FWIW, I think by far the dominant view of faith in the Bible is evidence-based faith. Check out the so-called “faith Hall of Fame” in Hebrews 11. The examples there predominantly had evidences on which to build their trust.
Hebrews 11 talks about the faith of Abel, Enoch, Noah, Abraham, Isaac, Jacob, Joseph, Moses, the walls of Jericho and the prostitute Rahab. Many names, zero evidence.
Not so. There’s considerable evidence in each case.
See Genesis 4. The text suggests that God continued to manifest himself to men (“But unto Cain and to his offering he had not respect. And Cain was very wroth, and his countenance fell. And the LORD said unto Cain, Why art thou wroth? and why is thy countenance fallen?”) As Flavius Josephus makes clear, it was understood among the Hebrews (coincidentally the audience for whom the book of Hebrews was thought to be intended) that Abel was devoted to this God for whom he had evidence. Cain was not.
Enoch is admittedly the weakest example in support of my point. The text says Enoch “walked with God,” but that doesn’t necessarily mean the same sense in which earlier figures dealt directly with God. Again, rabbinic tradition leans toward personal experience as the foundation for Enoch’s devotion and subsequent translation to be with God.
If God comes to you and tells you to build a boat on dry land, you’ve got some evidence that you should do it (“So God said to Noah, ‘I am going to put an end to all people, for the earth is filled with violence because of them. I am surely going to destroy both them and the earth’). Detailed instructions about the construction of the boat should also offer at least some evidence that the god is serious.
Abraham had direct interactions with God on a continuing basis, including the past fulfillment of promises.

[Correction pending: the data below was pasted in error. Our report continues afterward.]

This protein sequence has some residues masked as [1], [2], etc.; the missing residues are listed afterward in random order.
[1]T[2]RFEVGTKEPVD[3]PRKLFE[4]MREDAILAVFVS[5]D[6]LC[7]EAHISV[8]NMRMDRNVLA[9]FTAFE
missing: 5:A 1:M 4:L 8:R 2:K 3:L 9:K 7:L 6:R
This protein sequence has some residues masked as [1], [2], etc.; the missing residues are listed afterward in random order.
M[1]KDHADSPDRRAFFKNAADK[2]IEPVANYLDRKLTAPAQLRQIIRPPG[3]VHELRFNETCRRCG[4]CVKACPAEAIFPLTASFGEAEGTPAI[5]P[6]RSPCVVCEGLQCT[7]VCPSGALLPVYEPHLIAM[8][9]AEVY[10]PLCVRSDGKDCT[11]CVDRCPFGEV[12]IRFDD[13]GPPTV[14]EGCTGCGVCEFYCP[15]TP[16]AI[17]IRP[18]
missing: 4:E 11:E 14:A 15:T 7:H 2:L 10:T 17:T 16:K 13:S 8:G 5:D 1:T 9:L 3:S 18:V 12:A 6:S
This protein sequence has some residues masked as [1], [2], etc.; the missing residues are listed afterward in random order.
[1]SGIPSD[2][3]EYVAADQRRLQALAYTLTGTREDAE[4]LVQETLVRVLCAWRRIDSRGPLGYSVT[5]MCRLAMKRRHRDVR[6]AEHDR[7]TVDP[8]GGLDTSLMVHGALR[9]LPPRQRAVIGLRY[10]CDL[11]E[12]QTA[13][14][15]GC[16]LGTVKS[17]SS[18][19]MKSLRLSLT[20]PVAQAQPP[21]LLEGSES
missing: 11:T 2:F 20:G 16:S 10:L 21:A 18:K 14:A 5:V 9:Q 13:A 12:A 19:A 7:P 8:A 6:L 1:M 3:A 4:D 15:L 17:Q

It is very plausible that Isaac remembered being offered up as a sacrifice for whom God offered a substitute, and moreover we should consider it likely that Abraham communicated his experiences with God to Isaac.
Jacob had numerous experiences of God fulfilling promises expected through the covenant with Abraham. It probably means something that the only act of faith mentioned in Hebrews has to do with the blessing he offered to Joseph’s sons, which followed in type his blessing ahead of that of his older brother (Esau).
Joseph lived the fulfillment of a dream, in the context of preserving the line of Abraham for the later fulfillment of the Abrahamic covenant (his understanding of that was underscored by his promise not to allow his father to be buried in Egypt). See Gen. 50:24.
Moses’ parents receive a commendation to their faith, for they “saw that he was no ordinary child” and took steps to protect him. I take the “saw” as indicative of some sort of evidence. If “believed” had been used with no other suggestion of evidence then there would be a decent case for blind faith. As for Moses himself, he discussed things with God as had Noah before him and the text communicates quite a few evidences relevant to his faith.
Then the Lord said to Joshua, “See, I have delivered Jericho into your hands, along with its king and its fighting men. March around the city once with all the armed men. Do this for six days. Have seven priests carry trumpets of rams’ horns in front of the ark. On the seventh day, march around the city seven times, with the priests blowing the trumpets. When you hear them sound a long blast on the trumpets, have all the people give a loud shout; then the wall of the city will collapse and the people will go up, every man straight in.”
The exodus had provided the Israelites with abundant evidence of God’s power, and a statement from God to the effect that he will bring down the walls of Jericho must count as evidence on which to act. The event continues a pattern of promise and fulfillment. Trust reasonably builds on the basis of such patterns.
We have heard how the Lord dried up the water of the Red Sea for you when you came out of Egypt, and what you did to Sihon and Og, the two kings of the Amorites east of the Jordan, whom you completely destroyed. When we heard of it, our hearts melted and everyone’s courage failed because of you, for the Lord your God is God in heaven above and on the earth below.
Rahab had evidence that opposing Israel would not work out well.
A joke, right?